Last week, Dr. Roizen’s wife sent an email with the subject line: ‘Forward Alzheimer’s breakthrough.’ We’ve seen that type of headline before, which usually means BS (Bad Science).
But, a former caregiver of a relative with Alzheimer’s had just written us. This caregiver had gained 60 pounds during that process and developed type 2 diabetes, and wanted advice on reversing her diabetes.
Caregivers—especially caregivers for patients with severe difficulties like those in late stage Alzheimer’s—have to be beautiful.
There are few feelings in the world that surpass knowing you’ve helped someone. It feels good—and is good. So good, in fact, that the effect of altruisms big and small is similar to the so-called runner’s high (the rush of endorphins).
But unlike exercise euphoria, this rush can last a long time. The evidence: 90 percent of people who experience this high give their health condition a better grade than those who don’t. That benefit lasts a while, but the stress of 12 years (the average time from diagnosis to death in Alzheimer’s) of caring for a relative with Alzheimer’s is wearing, and can erode that benefit. And this isn’t a tiny problem—there are more than 10 million caregivers.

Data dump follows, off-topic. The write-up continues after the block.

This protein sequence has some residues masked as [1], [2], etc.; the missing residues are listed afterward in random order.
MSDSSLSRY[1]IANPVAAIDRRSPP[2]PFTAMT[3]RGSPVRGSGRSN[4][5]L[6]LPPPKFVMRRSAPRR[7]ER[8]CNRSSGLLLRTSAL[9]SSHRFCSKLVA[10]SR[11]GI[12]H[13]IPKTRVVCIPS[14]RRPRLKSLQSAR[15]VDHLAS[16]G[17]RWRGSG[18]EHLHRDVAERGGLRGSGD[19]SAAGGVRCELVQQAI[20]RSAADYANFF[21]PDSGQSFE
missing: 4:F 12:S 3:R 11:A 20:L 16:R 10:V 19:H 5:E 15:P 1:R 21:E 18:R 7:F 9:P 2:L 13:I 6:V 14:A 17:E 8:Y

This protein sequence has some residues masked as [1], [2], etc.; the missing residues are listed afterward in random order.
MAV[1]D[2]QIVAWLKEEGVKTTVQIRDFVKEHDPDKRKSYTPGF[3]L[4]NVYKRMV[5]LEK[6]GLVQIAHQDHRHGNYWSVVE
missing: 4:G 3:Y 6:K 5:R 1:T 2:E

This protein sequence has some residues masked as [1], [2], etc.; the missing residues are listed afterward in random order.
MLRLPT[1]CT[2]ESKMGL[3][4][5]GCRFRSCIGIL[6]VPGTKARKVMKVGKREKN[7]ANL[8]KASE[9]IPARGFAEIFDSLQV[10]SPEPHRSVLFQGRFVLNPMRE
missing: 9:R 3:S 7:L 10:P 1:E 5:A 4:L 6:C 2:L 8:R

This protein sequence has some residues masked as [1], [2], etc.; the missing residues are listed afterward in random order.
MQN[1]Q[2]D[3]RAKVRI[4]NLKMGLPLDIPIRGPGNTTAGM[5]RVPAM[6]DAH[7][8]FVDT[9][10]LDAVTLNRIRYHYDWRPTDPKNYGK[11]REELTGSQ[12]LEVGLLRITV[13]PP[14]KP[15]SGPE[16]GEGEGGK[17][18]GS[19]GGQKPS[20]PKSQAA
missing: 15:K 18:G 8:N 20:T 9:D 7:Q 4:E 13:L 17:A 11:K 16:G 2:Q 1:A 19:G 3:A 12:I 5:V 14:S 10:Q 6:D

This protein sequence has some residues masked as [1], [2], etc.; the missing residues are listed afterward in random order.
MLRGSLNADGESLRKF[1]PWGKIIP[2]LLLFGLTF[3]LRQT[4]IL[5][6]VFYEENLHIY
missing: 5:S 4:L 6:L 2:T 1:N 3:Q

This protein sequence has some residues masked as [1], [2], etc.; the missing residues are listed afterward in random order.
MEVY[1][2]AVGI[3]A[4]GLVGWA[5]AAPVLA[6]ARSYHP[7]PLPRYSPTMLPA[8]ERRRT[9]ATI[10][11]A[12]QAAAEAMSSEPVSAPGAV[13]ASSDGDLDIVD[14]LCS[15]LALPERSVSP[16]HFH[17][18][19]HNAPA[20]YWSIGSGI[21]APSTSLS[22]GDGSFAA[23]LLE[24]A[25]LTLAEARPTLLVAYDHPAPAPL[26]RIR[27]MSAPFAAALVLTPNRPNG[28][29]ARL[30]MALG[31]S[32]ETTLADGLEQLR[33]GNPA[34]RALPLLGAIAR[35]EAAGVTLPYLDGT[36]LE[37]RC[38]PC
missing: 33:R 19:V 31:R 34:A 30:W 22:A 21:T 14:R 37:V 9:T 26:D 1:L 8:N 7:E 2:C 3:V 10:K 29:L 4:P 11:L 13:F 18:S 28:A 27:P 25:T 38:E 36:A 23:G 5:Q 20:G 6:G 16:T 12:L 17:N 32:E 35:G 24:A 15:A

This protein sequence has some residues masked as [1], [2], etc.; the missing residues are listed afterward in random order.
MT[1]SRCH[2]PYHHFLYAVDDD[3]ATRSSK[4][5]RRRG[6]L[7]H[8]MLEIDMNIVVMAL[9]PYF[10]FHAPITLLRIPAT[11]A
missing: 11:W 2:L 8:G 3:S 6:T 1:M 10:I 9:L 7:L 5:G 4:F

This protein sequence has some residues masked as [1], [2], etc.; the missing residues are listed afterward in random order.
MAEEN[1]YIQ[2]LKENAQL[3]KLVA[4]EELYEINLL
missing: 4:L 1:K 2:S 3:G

But back to that questionable email. While writing back to the caregiver, we opened it, despite our skepticism.
And we were blown away.
We couldn’t believe the study, and were so encouraged, that we immediately interviewed Paige Cramer, a Ph.D. candidate from Case Western Reserve and the study’s lead author. Her lab had been trying approaches to turn on the ApoE gene (which helps remove brain plaque associated with Alzheimer’s) and, in this one, she had made a major breakthrough.
This is how the study worked: Three different mice models of Alzheimer’s disease were treated with Bexarotene, an approved FDA drug (usually used for cancer) given by gavage (pushed down into the stomach of the mice like you’d take a pill); and their beta amyloid plaque melted away. More importantly, the mice had a magnificent return of cognitive function (or at least as best as that can be tested in mice). This was based on a predicted response by the drug in turning on the ApoE gene.
We may find out very quickly if this works in humans, as we already know the toxicity and way to dose this drug. But let’s go back to the start.
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